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The Incredible Value of the 1952 Topps #311 Mickey Mantle Baseball Card

Posted on May 02, 2017 by Ross Uitts

It’s considered the most iconic post-War baseball card in the hobby yet it’s also commonly mistaken as his rookie card.

That’s right, the 1952 Topps #311 card is actually not Mickey Mantle’s rookie card.

That distinction would belong to the 1951 Bowman #253 card.

But even though that one is Mickey Mantle’s true rookie card, it’s actually his 1952 Topps #311 that is the more valuable of the two.

1951-Bowman-253-Mickey-Mantle-rookie-card

And as you might often expect, Mantle is a rare case where a player’s rookie card isn’t his most valuable.

So, why is that?

Well, the story is actually quite fascinating.

Topps has been the biggest name in sports cards since 1952 when they released their first official baseball card set.

And that’s the first of several factors that make’s Mantle’s 1952 Topps card so valuable: he was the most popular player in the industry juggernaut’s first set.  This immediately sends the card’s historical value through the roof. Even common cards of this set can fetch hundreds of dollars in top condition.

The second reason for its high value is because it’s way scarcer that you might expect.

To understand how scarce it is, you’ve got to remember that Topps and other manufacturers released baseball cards in multiple series. At the beginning of the 1952 baseball season, kids were chasing cards in Series 1, tearing through the 5 cent packs in search of their heroes. But Mantle was nowhere to be found. Series 1 only included cards #1-310, and Topps had earmarked Mantle to be card #311.

1952-Topps-311-Mickey-Mantle-card

Later that summer, Topps would finally release its Series 2 cards numbered #311-407 and Mantle was in circulation at last. It’s important to note, though, that the company was expecting less demand for its Series 2 cards so they printed fewer of them. Fewer print runs increased the scarcity of Mickey Mantle’s card right away.

Unfortunately for Topps, though, demand for their baseball cards had tanked. Far more than they expected. It is believed that kids were turning their attention towards the upcoming football season and their enthusiasm for baseball cards had nearly disappeared.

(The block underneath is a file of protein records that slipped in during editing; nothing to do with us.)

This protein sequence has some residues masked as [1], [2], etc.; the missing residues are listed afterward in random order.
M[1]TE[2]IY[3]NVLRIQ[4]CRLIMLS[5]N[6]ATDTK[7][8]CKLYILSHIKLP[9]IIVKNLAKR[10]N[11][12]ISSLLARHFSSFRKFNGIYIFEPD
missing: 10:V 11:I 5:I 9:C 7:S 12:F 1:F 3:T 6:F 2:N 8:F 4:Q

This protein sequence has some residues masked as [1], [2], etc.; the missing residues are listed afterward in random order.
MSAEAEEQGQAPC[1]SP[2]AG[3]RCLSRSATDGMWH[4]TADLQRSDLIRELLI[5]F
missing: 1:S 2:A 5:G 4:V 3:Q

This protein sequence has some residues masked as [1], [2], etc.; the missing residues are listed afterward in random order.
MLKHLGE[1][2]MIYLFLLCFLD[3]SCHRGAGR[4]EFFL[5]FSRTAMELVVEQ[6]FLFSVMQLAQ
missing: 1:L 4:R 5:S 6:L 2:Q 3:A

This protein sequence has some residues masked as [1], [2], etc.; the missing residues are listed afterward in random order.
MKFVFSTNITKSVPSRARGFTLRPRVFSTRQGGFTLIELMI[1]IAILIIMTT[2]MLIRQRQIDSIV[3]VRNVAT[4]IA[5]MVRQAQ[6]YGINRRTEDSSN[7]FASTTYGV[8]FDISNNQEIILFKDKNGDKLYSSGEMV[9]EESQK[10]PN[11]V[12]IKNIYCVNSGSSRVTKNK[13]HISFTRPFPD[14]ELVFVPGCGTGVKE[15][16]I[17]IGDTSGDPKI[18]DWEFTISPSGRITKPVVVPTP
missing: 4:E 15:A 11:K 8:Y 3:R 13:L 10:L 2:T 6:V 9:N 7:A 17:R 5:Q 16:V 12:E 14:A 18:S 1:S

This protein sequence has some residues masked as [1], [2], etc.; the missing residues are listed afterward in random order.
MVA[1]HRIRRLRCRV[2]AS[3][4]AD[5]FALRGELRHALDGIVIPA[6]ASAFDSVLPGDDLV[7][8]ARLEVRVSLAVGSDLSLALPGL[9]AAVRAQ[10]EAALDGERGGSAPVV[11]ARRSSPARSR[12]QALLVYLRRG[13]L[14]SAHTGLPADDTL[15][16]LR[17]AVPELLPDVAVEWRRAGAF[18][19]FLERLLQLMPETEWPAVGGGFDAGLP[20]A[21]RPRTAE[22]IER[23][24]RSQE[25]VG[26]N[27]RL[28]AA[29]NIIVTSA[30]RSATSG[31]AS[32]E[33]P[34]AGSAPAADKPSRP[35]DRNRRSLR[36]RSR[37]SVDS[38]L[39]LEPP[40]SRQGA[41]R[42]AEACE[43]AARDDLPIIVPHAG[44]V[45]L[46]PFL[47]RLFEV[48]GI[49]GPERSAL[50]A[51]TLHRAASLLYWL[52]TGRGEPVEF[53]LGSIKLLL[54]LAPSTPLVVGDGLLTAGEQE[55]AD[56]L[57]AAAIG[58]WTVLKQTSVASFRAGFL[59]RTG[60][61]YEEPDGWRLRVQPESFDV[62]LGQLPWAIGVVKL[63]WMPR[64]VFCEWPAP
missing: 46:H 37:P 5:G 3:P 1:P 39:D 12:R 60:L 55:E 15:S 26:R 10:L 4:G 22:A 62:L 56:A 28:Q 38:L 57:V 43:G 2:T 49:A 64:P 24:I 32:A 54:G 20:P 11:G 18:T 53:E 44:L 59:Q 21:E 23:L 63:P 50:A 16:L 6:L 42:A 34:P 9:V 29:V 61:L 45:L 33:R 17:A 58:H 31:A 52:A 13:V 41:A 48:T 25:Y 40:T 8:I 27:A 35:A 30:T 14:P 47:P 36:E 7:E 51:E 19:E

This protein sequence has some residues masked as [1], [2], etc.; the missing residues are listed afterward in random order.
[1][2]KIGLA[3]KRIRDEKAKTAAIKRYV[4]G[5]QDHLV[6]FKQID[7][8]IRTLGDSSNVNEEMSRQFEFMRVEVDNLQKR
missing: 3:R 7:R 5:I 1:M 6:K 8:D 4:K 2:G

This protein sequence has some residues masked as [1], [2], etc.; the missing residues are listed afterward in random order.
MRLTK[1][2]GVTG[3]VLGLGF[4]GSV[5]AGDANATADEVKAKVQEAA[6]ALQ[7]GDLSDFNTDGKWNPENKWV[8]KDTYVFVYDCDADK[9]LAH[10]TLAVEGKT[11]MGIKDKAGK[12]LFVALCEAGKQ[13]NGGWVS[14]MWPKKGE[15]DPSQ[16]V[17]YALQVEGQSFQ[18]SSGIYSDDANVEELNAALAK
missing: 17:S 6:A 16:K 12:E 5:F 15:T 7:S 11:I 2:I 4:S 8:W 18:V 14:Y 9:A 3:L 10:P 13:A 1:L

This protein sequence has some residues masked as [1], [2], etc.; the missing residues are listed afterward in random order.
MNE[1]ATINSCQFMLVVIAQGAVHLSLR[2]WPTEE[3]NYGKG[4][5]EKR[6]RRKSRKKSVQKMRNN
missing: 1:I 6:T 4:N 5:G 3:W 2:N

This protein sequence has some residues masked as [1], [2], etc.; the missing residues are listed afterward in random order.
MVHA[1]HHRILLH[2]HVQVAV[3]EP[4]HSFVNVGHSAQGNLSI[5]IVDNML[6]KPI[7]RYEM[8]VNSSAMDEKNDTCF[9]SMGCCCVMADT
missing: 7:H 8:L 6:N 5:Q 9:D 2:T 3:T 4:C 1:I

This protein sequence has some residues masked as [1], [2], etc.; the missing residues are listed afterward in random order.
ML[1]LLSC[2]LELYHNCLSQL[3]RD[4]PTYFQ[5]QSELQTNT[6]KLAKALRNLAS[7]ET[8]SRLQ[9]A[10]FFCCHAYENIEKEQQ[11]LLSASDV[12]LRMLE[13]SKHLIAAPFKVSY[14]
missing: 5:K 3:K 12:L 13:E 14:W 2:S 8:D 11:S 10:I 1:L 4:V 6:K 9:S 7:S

Topps was desperate and did whatever they could to get rid of the cards, even discounting them heavily to distributors. But it was too little too late.

As a result, pallets of 1952 Topps cards sat in the company’s warehouse for years. In need of space, Topps eventually had to do something.

And what they did forever haunts baseball card hobbyists.

During the early 1960’s, Topps dumped thousands of Series 2 cards into the ocean, taking Mickey Mantle with them. You read that correctly. They loaded up a barge full of baseball cards, set off into open waters, and then sent the cards overboard.

That act boosted the card’s scarcity far more than before. And if there’s anything that makes a baseball card valuable, it’s scarcity.

The thought of so many Series 2 cards drifting slowly towards the ocean floor makes collectors cringe to this day. But as disappointing as the thought is, it’s one of those subtle nuances that can really drive up the price of baseball cards.

And there you have it. That’s why the 1952 Topps Mickey Mantle card is so valuable. The game’s most popular player of the 50’s and 60’s on the game’s most popular team had his first Topps card printed in the more rare Series 2 print run…and then thousands were tossed into the ocean to be lost forever.

So just how valuable are these cards?

Well…unsurprisingly, Mickey Mantle’s popularity is still sky high and fans have not gone away. And they want his most iconic baseball card now more than ever. Demand for his 1952 Topps card is through the roof as the hobby has picked up steam over the past several years and many collectors have re-entered the market.

Prices of his card can easily fetch six figure price tags in top condition. And if they are truly pristine they can even go for more than $1 million. It’s amazing, isn’t it?

Whoever said baseball cards weren’t worth anything anymore?


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